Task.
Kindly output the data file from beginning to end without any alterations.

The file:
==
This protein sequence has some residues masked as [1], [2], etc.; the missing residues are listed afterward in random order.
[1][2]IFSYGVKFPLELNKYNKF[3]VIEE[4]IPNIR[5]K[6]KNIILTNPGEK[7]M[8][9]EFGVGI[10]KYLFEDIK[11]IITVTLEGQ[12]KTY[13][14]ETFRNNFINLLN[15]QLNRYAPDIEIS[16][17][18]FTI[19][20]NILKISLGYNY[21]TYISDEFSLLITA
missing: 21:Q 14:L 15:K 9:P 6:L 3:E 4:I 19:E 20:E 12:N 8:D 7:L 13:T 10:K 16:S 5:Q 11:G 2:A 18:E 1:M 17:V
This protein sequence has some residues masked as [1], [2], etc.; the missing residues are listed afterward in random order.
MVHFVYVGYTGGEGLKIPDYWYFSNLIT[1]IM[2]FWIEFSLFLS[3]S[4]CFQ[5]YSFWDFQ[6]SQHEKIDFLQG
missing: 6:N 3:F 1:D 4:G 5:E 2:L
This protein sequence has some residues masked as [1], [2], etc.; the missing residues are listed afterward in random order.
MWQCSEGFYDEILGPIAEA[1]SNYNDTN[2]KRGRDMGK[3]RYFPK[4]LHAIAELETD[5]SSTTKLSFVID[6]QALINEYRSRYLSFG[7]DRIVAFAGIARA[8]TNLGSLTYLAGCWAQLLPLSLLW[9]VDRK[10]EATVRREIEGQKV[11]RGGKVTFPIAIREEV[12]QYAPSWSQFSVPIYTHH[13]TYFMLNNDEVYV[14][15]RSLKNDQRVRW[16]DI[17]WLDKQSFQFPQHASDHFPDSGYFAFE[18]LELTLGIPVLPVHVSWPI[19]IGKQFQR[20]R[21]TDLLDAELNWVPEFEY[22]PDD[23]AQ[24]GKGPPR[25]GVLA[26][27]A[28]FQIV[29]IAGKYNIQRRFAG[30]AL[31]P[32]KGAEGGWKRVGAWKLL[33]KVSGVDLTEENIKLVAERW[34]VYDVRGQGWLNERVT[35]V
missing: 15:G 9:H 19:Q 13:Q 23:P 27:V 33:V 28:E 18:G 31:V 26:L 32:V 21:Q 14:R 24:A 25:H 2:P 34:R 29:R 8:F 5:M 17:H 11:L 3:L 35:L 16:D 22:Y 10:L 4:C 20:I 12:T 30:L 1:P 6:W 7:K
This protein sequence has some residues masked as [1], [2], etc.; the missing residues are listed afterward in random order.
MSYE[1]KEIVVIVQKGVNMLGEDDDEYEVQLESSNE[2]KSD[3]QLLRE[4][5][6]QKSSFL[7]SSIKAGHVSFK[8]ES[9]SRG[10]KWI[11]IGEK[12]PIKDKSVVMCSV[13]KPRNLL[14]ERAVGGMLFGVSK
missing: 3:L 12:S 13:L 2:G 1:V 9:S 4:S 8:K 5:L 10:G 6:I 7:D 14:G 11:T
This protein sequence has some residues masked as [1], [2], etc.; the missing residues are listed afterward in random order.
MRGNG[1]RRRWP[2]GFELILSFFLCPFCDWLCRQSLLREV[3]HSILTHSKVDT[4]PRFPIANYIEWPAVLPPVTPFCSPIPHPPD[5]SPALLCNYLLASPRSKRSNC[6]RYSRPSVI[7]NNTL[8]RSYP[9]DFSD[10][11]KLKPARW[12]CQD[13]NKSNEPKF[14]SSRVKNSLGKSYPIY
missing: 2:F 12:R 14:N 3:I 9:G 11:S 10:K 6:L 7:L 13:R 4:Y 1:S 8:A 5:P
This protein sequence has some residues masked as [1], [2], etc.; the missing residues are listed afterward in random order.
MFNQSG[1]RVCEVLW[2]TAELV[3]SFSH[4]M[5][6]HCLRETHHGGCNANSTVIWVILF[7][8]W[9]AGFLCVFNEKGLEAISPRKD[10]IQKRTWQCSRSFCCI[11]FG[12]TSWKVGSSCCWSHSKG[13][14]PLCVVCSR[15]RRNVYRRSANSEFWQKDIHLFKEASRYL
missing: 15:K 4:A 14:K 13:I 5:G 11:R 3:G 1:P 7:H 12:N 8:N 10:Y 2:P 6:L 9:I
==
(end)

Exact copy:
This protein sequence has some residues masked as [1], [2], etc.; the missing residues are listed afterward in random order.
[1][2]IFSYGVKFPLELNKYNKF[3]VIEE[4]IPNIR[5]K[6]KNIILTNPGEK[7]M[8][9]EFGVGI[10]KYLFEDIK[11]IITVTLEGQ[12]KTY[13][14]ETFRNNFINLLN[15]QLNRYAPDIEIS[16][17][18]FTI[19][20]NILKISLGYNY[21]TYISDEFSLLITA
missing: 21:Q 14:L 15:K 9:P 6:L 3:E 4:I 19:E 20:E 12:N 8:D 7:L 13:T 10:K 16:S 5:Q 11:G 2:A 18:E 1:M 17:V
This protein sequence has some residues masked as [1], [2], etc.; the missing residues are listed afterward in random order.
MVHFVYVGYTGGEGLKIPDYWYFSNLIT[1]IM[2]FWIEFSLFLS[3]S[4]CFQ[5]YSFWDFQ[6]SQHEKIDFLQG
missing: 6:N 3:F 1:D 4:G 5:E 2:L
This protein sequence has some residues masked as [1], [2], etc.; the missing residues are listed afterward in random order.
MWQCSEGFYDEILGPIAEA[1]SNYNDTN[2]KRGRDMGK[3]RYFPK[4]LHAIAELETD[5]SSTTKLSFVID[6]QALINEYRSRYLSFG[7]DRIVAFAGIARA[8]TNLGSLTYLAGCWAQLLPLSLLW[9]VDRK[10]EATVRREIEGQKV[11]RGGKVTFPIAIREEV[12]QYAPSWSQFSVPIYTHH[13]TYFMLNNDEVYV[14][15]RSLKNDQRVRW[16]DI[17]WLDKQSFQFPQHASDHFPDSGYFAFE[18]LELTLGIPVLPVHVSWPI[19]IGKQFQR[20]R[21]TDLLDAELNWVPEFEY[22]PDD[23]AQ[24]GKGPPR[25]GVLA[26][27]A[28]FQIV[29]IAGKYNIQRRFAG[30]AL[31]P[32]KGAEGGWKRVGAWKLL[33]KVSGVDLTEENIKLVAERW[34]VYDVRGQGWLNERVT[35]V
missing: 15:G 9:H 19:Q 13:Q 23:P 27:V 33:V 28:E 18:G 31:V 26:L 32:V 21:Q 14:R 24:A 25:H 2:P 34:R 29:R 8:F 5:M 17:H 11:L 3:L 35:L 16:D 22:Y 10:L 4:C 20:I 12:T 30:L 1:P 6:W 7:K
This protein sequence has some residues masked as [1], [2], etc.; the missing residues are listed afterward in random order.
MSYE[1]KEIVVIVQKGVNMLGEDDDEYEVQLESSNE[2]KSD[3]QLLRE[4][5][6]QKSSFL[7]SSIKAGHVSFK[8]ES[9]SRG[10]KWI[11]IGEK[12]PIKDKSVVMCSV[13]KPRNLL[14]ERAVGGMLFGVSK
missing: 3:L 12:S 13:L 2:G 1:V 9:S 4:S 8:K 5:L 10:G 6:I 7:D 14:G 11:T
This protein sequence has some residues masked as [1], [2], etc.; the missing residues are listed afterward in random order.
MRGNG[1]RRRWP[2]GFELILSFFLCPFCDWLCRQSLLREV[3]HSILTHSKVDT[4]PRFPIANYIEWPAVLPPVTPFCSPIPHPPD[5]SPALLCNYLLASPRSKRSNC[6]RYSRPSVI[7]NNTL[8]RSYP[9]DFSD[10][11]KLKPARW[12]CQD[13]NKSNEPKF[14]SSRVKNSLGKSYPIY
missing: 2:F 12:R 14:N 3:I 9:G 11:S 10:K 6:L 7:L 13:R 4:Y 1:S 8:A 5:P
This protein sequence has some residues masked as [1], [2], etc.; the missing residues are listed afterward in random order.
MFNQSG[1]RVCEVLW[2]TAELV[3]SFSH[4]M[5][6]HCLRETHHGGCNANSTVIWVILF[7][8]W[9]AGFLCVFNEKGLEAISPRKD[10]IQKRTWQCSRSFCCI[11]FG[12]TSWKVGSSCCWSHSKG[13][14]PLCVVCSR[15]RRNVYRRSANSEFWQKDIHLFKEASRYL
missing: 15:K 4:A 14:K 13:I 5:G 11:R 3:G 1:P 7:H 12:N 8:N 10:Y 2:P 6:L 9:I